‘Mission’ speaks of promoting “Indology studies from Indian perspective”. Rai said, “Till 1857, the British thought India was superior, and called it Bharat Varsha. But after that, it was treated as a conquest, they started to rule. Especially in their Census and the history they wrote. The Census was meant to divide us into religions, make castes fight. Indology must correct this now. I have not studied the RSS’s Indology, but Prabhash Joshi’s. We need to fix the historical wrongs brought by the British view of India. Indology in Hindi is Bharat Vidya, it contains history. Bharat ki bhoomi pe jo vidya paida hui, uski parampara kya hai (what is the tradition of knowledge that was born in India), and how to take this forward. Those people who accept British version as the root will clash with that view, yes.”

Further on Indira, Rai talked of the Meenakshipuram conversions in Tamil Nadu in 1981, when Dalits en masse adopted Islam against discrimination. “On Indira Gandhi’s urging, an all-party delegation went there and, unlike in any other conversion, there was a long discussion in Parliament on this.”

Denying that the Centre named after Indira is going against her principles, he said there was no denying the contribution of all religions to India’s development. “Hamare maanane ya na maanane se kuchch nahin hota (It is not a question of whether we agree to this or not). The contribution of all, is a fact… India is not two-three years old, isme sab shaamil hain. But what to call this (phenomenon) that is another matter.”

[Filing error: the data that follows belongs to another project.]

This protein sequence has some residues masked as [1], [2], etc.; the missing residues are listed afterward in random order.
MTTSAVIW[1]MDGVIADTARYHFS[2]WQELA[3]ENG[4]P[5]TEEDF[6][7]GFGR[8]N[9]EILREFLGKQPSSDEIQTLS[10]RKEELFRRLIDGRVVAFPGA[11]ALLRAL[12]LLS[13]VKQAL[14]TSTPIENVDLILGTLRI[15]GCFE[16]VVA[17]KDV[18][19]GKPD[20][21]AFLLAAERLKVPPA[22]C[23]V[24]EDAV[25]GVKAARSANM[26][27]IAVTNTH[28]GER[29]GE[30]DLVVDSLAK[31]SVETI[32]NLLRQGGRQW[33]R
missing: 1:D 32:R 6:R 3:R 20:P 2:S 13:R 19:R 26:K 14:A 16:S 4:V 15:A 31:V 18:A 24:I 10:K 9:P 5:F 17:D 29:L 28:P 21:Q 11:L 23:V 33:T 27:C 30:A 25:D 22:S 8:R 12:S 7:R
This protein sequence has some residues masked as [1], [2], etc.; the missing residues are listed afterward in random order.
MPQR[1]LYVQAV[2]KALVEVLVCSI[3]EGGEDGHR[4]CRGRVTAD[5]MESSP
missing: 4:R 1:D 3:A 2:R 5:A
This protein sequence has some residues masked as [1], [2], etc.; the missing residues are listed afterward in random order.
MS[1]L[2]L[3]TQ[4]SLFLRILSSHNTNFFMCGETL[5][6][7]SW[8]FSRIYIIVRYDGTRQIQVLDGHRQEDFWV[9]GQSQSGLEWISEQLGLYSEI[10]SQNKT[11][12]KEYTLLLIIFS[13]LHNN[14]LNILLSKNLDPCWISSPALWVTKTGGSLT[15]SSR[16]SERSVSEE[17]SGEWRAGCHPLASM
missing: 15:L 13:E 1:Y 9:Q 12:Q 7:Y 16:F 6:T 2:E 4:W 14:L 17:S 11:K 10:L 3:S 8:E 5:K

Rai lamented the lack of “the right temperament for research” in India. “There are very few people focusing on one issue as a mission and immersing themselves and producing it, for example how Ram Bilas Sharma focused on one issue and proved that the Aryan civilisation did not come from outside. He disproved that old theory. That is research. Or consider Ujjain-based Hari Babu Wakankar, who through diggings established that the river Saraswati flowed. He used to sit amongst stones, I have visited him there,” he said. “We need to break away from vote politics and create a research environment. We must try and ensure that all things do not become a matter of political debate. This will take time but it will happen.” A veteran Hindi journalist, he said, “A major part of our efforts is to get some work done in Hindi. Out of 80 books published for instance by the IGNCA, only two-three are in Hindi.”

He asked why the Centre, “knowingly or unknowingly [has] remained an elite institution” for the 30 years of its existence. “The library has nearly 2.5 lakh books, but only 125 members.” The first thing they did upon taking charge, he said, was to “approach 400 universities, so that this library could be used”.

On the controversy over IGNCA co-founder Kapila Vatsayayan’s collection being moved to the basement, Rai said, “Kapilaji pareshaan hain, but let me tell you what we have decided… We have many collections here. We want to place all the collections in one place. Her collection was by mistake lifted and kept at some other place. Kapilaji was told by her friends here. So we have decided that she will be brought here, and wherever she wants, we will keep her collection there. We wish to keep all the collections in a particular place in the library, and we will urge her to choose a place in that part of the library.”